gustav klimt mother and child
Minimalism is in my bones. I’m drawn to stark desert landscapes and uncluttered spaces. I subscribe to Small Notebook where Rachel has great tips on living simply, and I just discovered the Minimalist Mom. Everything I read about simplifying and downsizing resonates with me. I don’t know if it’s the economy or the precarious state […]
Most of us are familiar with the story of the son who rejects everything he’s ever known to live what he thinks is the good life. He moves far away from home and spends his entire inheritance chasing his misguided dreams. Eventually his life choices have narrowed to sleeping with the pigs he feeds. When […]
The kid in the first row, sitting up straight with hands folded, eyes on the teacher — that was me (long ago when students did such things). I know how to meet expectations. I can sense people’s expectations a mile away, and I have this morbid fear of disappointing anyone, of dropping the ball. This […]
A response to Joe Bunting’s Fail Faster (So You Can Become a Better Writer). “Writers are terrible judges of their own work,” Joe said. The words resonated deep in the recesses of my soul. All my life, I was the student in the front row, needing that big red “A” to tell me I was […]
They’re a conservative Christian family. Church on Sundays, Bible reading every night. Born again. They’re looking for a church where their teen boys can fit in. But they’ve had a hard time finding a church that would accept them, one that isn’t a gay church, that is. I was talking to my old college roommate. […]
This part of being with Jesus can be exasperating. It’s like you never have a quiet moment. At times I want to shut it all out, go into a dark cave and just forget about all that need pushing its way into my personal space.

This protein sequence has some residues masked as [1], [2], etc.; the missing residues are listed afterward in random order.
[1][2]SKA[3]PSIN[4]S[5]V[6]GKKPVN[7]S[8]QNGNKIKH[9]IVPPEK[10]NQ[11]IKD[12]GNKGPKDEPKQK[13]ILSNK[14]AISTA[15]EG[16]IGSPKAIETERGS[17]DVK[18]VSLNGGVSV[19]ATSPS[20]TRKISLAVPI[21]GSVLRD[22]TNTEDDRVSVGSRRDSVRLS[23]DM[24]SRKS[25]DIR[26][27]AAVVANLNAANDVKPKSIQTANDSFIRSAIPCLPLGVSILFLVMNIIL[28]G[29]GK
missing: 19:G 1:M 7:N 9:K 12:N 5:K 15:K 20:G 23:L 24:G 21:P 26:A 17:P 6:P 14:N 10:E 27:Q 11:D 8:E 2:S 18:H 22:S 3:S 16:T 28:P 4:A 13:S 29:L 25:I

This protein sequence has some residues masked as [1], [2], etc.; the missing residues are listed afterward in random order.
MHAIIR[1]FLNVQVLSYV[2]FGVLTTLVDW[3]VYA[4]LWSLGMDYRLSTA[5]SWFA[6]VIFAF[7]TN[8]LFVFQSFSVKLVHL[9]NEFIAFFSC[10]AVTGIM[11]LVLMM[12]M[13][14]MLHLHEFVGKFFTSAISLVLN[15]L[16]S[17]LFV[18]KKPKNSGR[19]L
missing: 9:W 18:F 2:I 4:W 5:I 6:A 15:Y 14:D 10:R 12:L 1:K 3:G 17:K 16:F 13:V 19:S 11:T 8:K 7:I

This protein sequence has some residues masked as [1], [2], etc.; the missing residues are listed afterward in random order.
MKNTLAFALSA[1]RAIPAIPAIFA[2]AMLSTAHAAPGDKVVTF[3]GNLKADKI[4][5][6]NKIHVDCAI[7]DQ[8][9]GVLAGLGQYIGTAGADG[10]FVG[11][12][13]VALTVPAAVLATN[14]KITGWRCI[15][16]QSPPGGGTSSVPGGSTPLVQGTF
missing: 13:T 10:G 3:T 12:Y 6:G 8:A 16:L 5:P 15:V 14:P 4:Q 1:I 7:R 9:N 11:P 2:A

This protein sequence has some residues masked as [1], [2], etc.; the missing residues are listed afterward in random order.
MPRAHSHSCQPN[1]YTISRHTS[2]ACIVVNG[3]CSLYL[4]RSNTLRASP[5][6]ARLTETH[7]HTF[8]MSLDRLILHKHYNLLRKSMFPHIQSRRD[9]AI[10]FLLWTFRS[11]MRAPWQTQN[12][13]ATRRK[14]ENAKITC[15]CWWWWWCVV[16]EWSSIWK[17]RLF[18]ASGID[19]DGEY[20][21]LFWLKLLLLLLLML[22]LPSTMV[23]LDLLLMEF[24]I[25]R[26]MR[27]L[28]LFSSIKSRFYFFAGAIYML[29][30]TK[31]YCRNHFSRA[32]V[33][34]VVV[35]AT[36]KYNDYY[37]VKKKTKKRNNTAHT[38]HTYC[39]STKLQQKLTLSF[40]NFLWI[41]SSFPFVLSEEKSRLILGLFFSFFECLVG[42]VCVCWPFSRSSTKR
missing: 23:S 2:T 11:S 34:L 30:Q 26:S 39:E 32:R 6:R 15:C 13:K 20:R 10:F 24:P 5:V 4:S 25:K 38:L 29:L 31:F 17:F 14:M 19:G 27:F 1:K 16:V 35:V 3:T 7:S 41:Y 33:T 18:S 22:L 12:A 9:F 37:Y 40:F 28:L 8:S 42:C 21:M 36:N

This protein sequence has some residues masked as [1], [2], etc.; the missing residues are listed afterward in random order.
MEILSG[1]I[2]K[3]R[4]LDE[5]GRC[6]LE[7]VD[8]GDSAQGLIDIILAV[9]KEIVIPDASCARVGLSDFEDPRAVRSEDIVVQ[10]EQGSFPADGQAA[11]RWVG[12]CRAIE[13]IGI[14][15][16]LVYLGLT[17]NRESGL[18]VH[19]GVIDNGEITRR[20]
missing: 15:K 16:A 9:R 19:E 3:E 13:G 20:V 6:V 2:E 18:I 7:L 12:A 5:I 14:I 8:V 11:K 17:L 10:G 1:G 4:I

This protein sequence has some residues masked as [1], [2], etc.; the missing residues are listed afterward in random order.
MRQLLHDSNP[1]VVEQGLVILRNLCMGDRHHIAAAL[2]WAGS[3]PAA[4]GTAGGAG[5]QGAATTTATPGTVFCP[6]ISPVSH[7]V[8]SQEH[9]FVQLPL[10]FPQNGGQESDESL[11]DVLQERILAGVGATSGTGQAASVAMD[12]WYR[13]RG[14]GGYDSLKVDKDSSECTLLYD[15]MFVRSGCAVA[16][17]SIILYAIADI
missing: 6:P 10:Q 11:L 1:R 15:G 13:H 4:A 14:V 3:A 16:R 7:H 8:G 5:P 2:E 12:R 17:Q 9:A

God did things his way and in his time, and things were not always what they seemed. He could be trusted, but he was not predictable. This much he had learned, or perhaps was still learning. How could he explain this to Sarah? How could he expect her to hope again when he could give her none of the assurances she would expect?
Surely he had anticipated their lives would be in danger. Would he now return to Canaan alone? And what would become of Sarai? Would he ever see her again? Had he completely misunderstood God’s plan?
By the time she discovered the spring, her head was hot and throbbing. Dirt streaked across her face where her tears had mingled with the wilderness dust. Hagar sat down to rest, splashing the cool water on her face. For the first time since she left, she realized she had no plan.
The woman had never paid much attention to the serpent, not that she could recall. He had stayed on the periphery, his voice interjecting occasionally, but always under the radar.
Where in her life had she made the Wrong Turn? What had she done to deserve a barren womb? And where was God in all of this? What was the good of a God who controlled all things, if at best, he forgot you, or at worst, botched everything up?